Reaching for the Edge: optimize your website


With the new Windows 10 release, Microsoft featured Edge as the new default browser. It has been built with speed, standards and innovation in mind. Considering that Windows 10 recently reached more than 65 million users, you can expect its market share to rise quickly.



With this editorial we want to give you some tips on how you can optimize your website for Edge. The first step is to run a scan of your website using the tool, which provides you with a detailed report of your website highlighting areas of improvements like:

Update your JavaScript Libraries

Common libraries like jQuery are often updated to address bugs or vulnerabilities. You can avoid many compatibility bugs with Edge or other browsers by simply updating your JavaScript frameworks.

Avoid Browser Detection

Some webpages use browser detection techniques to determine how the webpage should render across many different versions of browsers. However, this method may not be the best way since your web page might not benefit from new features in its latest browser version. We recommend using feature detection; it first determines if a browser or device supports a specific feature and then selects the best render method based on this information.

Feature detection is a great alternative to browser detection and is commonly used via popular JavaScript libraries like Modernizr, or through feature detection code. Feature detection is often used with Polyfills to implement modern features in older browsers that do not support them natively.

For more information have a look at this blog post: 'Tune, modernise and optimise your website’.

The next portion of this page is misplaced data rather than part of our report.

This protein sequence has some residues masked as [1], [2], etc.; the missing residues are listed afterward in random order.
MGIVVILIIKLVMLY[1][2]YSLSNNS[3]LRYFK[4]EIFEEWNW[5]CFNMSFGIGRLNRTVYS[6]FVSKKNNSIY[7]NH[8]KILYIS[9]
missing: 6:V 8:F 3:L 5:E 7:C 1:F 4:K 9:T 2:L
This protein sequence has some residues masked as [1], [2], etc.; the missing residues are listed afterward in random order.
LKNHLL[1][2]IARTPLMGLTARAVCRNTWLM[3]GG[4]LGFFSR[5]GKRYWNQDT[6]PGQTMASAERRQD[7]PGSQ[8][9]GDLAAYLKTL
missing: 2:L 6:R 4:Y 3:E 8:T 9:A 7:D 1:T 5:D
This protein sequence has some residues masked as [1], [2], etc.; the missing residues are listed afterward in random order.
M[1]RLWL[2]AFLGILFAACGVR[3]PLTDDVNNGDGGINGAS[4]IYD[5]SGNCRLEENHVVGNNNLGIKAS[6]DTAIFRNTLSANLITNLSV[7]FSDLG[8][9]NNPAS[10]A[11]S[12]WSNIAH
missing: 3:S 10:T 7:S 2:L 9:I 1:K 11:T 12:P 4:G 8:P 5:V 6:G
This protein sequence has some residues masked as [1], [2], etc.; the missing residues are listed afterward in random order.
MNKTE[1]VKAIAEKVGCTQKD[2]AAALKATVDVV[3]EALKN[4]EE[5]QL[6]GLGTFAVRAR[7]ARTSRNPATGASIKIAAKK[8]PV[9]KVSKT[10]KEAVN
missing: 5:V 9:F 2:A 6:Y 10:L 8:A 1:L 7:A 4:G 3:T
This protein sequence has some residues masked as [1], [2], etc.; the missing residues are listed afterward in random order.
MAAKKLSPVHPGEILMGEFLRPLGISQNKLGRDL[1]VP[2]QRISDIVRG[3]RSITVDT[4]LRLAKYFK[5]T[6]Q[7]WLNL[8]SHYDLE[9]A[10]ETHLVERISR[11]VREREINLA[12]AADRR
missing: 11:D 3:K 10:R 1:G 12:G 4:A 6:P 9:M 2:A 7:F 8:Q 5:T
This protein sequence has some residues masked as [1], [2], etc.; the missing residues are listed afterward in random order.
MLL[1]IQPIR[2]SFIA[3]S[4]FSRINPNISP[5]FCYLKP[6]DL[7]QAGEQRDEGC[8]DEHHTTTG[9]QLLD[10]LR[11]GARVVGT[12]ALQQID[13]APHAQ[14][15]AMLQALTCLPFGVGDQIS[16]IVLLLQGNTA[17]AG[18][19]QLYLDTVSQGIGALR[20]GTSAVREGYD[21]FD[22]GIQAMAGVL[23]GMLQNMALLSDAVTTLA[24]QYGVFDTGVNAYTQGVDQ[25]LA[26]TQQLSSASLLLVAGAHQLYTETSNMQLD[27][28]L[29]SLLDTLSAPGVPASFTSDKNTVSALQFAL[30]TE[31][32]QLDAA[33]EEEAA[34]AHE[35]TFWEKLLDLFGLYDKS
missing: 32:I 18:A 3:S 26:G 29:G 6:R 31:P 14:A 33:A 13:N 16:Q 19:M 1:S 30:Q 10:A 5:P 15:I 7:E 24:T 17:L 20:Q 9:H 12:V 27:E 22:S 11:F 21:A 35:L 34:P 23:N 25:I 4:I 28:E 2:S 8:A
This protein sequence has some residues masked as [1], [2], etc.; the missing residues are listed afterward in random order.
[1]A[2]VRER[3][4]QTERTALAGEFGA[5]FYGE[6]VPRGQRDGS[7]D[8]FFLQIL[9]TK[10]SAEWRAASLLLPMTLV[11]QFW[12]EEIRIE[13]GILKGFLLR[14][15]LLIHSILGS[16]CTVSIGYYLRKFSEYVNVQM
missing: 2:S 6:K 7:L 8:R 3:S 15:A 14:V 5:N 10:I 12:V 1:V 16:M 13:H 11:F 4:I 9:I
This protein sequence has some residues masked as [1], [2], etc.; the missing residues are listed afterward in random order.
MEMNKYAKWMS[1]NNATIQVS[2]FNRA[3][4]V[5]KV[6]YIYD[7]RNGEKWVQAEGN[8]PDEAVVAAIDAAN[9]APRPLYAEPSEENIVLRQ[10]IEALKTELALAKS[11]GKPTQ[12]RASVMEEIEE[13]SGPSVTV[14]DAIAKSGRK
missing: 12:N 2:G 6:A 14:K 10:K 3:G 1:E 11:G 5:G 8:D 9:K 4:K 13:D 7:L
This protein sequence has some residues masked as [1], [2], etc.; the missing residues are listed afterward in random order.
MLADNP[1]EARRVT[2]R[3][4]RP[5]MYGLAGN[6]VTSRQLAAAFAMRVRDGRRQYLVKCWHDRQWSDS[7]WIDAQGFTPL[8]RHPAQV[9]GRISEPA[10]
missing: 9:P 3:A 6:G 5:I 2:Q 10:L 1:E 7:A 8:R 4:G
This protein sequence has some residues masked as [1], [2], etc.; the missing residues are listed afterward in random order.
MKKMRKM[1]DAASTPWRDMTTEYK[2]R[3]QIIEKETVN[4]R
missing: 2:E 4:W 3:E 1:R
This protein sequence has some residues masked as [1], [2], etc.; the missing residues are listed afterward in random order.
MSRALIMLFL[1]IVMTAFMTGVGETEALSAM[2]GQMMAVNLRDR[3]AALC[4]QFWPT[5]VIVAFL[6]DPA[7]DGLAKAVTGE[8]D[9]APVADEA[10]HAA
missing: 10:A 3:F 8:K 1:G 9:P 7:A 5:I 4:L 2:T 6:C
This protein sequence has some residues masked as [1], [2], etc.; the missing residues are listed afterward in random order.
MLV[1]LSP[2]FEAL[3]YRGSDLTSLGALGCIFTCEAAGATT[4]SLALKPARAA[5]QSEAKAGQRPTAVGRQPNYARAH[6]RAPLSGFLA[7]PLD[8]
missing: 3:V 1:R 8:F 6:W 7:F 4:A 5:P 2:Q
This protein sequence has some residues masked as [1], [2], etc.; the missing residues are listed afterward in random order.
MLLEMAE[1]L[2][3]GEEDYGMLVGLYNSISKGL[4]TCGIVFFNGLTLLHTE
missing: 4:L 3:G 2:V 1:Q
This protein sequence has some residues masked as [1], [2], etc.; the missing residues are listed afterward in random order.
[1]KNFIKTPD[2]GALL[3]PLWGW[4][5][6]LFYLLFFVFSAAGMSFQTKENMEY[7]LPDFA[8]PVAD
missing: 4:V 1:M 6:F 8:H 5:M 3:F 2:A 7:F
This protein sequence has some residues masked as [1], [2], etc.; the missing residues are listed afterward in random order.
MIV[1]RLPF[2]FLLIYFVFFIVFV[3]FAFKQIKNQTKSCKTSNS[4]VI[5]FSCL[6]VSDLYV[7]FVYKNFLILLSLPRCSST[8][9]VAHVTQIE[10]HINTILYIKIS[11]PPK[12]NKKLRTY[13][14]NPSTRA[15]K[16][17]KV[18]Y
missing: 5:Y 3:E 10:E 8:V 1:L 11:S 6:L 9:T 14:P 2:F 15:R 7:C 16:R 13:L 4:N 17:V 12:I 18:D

Become plugin free

Edge doesn't support plugins, so it's a good time to consider moving away from proprietary plugins like Flash and Silverlight. Edge supports Flash, but instead of using a plugin architecture, Flash is delivered with the browser. It's updated and patched centrally by the Edge team in collaboration with Adobe.

For some sites, moving away from plugins is pretty straight forward. However, many sites will find this difficult, particularly those delivering media content. The Edge team has provided guidance on how to move to HTML for premium content over on the Edge Blog.

Avoid CSS Prefixes

CSS prefixes are used by browser vendors to implement new, emerging CSS features before they have been fully ratified by the W3C. If a vendor implements a CSS prefix, they will contain the following text:

Chrome (-webkit), Firefox (-moz), Internet Explorer (-ms), Opera (-o), and Safari (-webkit).

Avoid the use of vendor-specific prefixes if possible. If you absolutely have to use vendor prefixes, use Grunt PostCSS to automate the management of prefixes within your CSS.


I just highlighted the most common issues that might impact your websites’ compatibility with Edge, or even with other modern browser. If you want to learn more about Edge, I recommend to check out the dev team’s blog where you can get all the information regarding Edge's new features and improvements.

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